Where's your trophy?

                      Comment


                      • #12
                        I remember my summers being as good as it gets. We were at the field playing baseball at 9am. We played until about 2pm when we went home to eat. Then we played Strat O Matic Baseball until it was time for practice or game. After our games or practice we played whiffle ball under the lights in the backyard. Any day we weren't at the field we were at the beach or the lake.

                        My son and his friends played a lot of pickup baseball and whiffle ball. Later in the afternoon they played baseball video games until games or practice. If they weren't playing baseball they were at someone's pool. At night they played whiffle ball or basketball.

                        My kids never had tv's, dvd players and pc's in their rooms until my son was in high school and laptops were a requirement.

                        I've never bought into the world is more dangerous and let my kids go to the ball field. I believe the internet and cable bringing every crime that occurs in the country into our homes on a daily basis has scared the hell out of people. The murders from the book In Cold Blood were as gruesome as it gets. Most people didn't know about it until Truman Capote wrote the book. Today we would see the police live putting up the police tape and a reporter live interviewing a wailing neighbor.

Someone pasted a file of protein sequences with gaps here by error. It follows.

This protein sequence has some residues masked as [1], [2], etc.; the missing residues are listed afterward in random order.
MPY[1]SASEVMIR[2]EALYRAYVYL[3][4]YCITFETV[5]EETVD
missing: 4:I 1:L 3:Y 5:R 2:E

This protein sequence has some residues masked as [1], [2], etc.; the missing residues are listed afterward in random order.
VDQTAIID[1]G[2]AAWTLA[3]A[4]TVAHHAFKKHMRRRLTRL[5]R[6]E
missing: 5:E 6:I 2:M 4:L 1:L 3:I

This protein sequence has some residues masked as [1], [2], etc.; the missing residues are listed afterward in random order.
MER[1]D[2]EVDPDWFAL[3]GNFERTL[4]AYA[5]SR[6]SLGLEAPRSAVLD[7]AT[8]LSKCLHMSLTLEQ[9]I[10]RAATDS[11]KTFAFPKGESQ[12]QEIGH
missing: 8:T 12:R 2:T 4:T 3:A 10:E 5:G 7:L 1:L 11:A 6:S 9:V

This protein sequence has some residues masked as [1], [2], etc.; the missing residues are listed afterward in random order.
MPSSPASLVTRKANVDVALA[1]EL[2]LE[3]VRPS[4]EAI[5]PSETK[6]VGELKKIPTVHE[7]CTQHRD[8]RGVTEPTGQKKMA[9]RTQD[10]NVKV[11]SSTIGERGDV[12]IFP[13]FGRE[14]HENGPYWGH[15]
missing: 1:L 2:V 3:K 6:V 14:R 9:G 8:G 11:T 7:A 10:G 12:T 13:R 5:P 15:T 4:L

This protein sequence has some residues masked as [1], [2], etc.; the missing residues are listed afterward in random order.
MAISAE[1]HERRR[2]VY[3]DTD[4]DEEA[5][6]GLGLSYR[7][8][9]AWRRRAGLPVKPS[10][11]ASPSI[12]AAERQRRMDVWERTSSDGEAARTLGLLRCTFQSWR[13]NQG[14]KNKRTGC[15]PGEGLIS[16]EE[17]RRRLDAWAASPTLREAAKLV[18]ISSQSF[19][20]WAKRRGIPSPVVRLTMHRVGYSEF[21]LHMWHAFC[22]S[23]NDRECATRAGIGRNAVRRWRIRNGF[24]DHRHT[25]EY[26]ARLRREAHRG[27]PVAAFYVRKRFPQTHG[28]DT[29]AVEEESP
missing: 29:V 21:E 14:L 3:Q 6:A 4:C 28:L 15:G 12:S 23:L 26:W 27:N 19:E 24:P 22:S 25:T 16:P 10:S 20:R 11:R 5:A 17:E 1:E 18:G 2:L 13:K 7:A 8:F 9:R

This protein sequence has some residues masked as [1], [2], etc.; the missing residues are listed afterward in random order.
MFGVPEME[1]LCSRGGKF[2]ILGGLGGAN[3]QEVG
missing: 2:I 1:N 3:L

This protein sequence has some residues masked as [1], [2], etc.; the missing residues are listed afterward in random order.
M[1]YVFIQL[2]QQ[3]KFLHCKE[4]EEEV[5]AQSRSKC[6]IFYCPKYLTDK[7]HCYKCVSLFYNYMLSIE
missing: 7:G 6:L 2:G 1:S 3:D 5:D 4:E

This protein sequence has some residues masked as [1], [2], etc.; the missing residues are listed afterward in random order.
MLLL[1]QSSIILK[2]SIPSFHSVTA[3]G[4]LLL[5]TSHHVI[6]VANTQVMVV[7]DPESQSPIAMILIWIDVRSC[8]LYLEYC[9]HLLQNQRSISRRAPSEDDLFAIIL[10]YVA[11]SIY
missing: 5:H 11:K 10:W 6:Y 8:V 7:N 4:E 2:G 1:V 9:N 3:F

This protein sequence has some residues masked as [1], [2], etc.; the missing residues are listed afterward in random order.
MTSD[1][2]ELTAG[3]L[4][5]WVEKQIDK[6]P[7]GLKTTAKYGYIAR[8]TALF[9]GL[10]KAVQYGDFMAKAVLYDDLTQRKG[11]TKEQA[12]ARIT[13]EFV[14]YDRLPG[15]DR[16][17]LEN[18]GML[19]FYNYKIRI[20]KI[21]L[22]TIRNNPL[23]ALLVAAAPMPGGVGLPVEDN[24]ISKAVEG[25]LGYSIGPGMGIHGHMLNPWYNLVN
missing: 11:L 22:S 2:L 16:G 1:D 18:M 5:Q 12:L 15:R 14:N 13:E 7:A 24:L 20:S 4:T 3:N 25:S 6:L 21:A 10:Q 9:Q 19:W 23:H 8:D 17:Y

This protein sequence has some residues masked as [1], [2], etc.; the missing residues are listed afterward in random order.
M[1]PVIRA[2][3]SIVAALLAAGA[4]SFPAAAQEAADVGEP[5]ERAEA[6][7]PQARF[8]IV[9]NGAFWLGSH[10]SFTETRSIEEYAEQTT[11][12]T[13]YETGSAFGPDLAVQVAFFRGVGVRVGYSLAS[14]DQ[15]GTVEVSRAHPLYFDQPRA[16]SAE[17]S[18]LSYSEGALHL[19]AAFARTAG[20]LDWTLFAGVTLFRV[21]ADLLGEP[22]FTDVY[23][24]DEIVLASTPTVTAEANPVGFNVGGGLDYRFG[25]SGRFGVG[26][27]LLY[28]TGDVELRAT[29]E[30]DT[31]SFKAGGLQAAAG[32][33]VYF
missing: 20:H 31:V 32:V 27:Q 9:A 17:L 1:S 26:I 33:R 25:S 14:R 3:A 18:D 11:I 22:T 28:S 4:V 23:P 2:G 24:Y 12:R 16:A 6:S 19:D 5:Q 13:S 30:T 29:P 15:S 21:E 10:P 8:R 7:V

Comment


                        • #13
                          Originally posted by bbrages View Post
                          Hmm... In our neighborhood, kids still get together in the street and play with a tennis ball...